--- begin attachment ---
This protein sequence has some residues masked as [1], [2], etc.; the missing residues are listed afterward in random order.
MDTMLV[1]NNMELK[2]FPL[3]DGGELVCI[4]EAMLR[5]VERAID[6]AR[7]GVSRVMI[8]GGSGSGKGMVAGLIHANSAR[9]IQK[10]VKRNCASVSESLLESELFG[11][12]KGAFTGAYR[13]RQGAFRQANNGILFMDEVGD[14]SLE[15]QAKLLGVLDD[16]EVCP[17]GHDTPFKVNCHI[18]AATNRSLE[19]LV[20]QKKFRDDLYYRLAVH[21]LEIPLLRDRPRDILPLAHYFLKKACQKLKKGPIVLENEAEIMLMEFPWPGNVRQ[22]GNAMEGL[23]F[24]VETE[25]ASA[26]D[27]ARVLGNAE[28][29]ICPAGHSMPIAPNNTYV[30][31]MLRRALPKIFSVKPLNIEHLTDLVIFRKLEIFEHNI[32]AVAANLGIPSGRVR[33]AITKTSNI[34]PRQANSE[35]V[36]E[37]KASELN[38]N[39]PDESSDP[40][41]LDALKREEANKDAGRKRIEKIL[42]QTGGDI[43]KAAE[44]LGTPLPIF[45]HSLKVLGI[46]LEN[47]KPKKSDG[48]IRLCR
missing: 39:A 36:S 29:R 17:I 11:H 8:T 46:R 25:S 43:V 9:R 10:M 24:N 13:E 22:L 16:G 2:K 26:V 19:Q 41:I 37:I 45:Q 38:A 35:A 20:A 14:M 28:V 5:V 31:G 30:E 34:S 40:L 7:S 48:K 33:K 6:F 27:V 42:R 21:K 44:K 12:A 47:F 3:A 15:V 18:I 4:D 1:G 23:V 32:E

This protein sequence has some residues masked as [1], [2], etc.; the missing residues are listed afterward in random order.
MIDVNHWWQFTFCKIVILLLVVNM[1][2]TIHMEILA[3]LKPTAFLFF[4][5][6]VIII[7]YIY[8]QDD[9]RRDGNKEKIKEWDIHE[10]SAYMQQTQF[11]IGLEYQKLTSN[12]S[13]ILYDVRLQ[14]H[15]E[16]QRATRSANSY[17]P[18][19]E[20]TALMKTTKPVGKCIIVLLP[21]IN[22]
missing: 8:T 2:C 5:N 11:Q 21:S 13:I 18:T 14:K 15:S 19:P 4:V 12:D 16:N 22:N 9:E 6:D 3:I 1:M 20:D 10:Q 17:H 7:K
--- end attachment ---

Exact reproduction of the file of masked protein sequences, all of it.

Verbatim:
This protein sequence has some residues masked as [1], [2], etc.; the missing residues are listed afterward in random order.
MDTMLV[1]NNMELK[2]FPL[3]DGGELVCI[4]EAMLR[5]VERAID[6]AR[7]GVSRVMI[8]GGSGSGKGMVAGLIHANSAR[9]IQK[10]VKRNCASVSESLLESELFG[11][12]KGAFTGAYR[13]RQGAFRQANNGILFMDEVGD[14]SLE[15]QAKLLGVLDD[16]EVCP[17]GHDTPFKVNCHI[18]AATNRSLE[19]LV[20]QKKFRDDLYYRLAVH[21]LEIPLLRDRPRDILPLAHYFLKKACQKLKKGPIVLENEAEIMLMEFPWPGNVRQ[22]GNAMEGL[23]F[24]VETE[25]ASA[26]D[27]ARVLGNAE[28][29]ICPAGHSMPIAPNNTYV[30][31]MLRRALPKIFSVKPLNIEHLTDLVIFRKLEIFEHNI[32]AVAANLGIPSGRVR[33]AITKTSNI[34]PRQANSE[35]V[36]E[37]KASELN[38]N[39]PDESSDP[40][41]LDALKREEANKDAGRKRIEKIL[42]QTGGDI[43]KAAE[44]LGTPLPIF[45]HSLKVLGI[46]LEN[47]KPKKSDG[48]IRLCR
missing: 39:A 36:S 29:R 17:I 11:H 8:T 46:R 25:S 43:V 9:R 10:M 24:N 13:E 22:L 16:G 2:K 26:V 19:Q 41:I 37:I 45:Q 38:A 35:A 20:A 14:M 28:V 5:V 31:G 30:E 34:S 40:L 7:S 48:K 33:K 6:F 27:V 42:R 21:K 44:K 12:A 47:F 3:A 15:V 18:I 4:D 1:G 23:V 32:E

This protein sequence has some residues masked as [1], [2], etc.; the missing residues are listed afterward in random order.
MIDVNHWWQFTFCKIVILLLVVNM[1][2]TIHMEILA[3]LKPTAFLFF[4][5][6]VIII[7]YIY[8]QDD[9]RRDGNKEKIKEWDIHE[10]SAYMQQTQF[11]IGLEYQKLTSN[12]S[13]ILYDVRLQ[14]H[15]E[16]QRATRSANSY[17]P[18][19]E[20]TALMKTTKPVGKCIIVLLP[21]IN[22]
missing: 8:T 2:C 5:N 11:Q 21:S 13:I 18:T 14:K 15:S 19:P 4:V 12:D 16:N 22:N 9:E 6:D 3:I 1:M 20:D 10:Q 17:H 7:K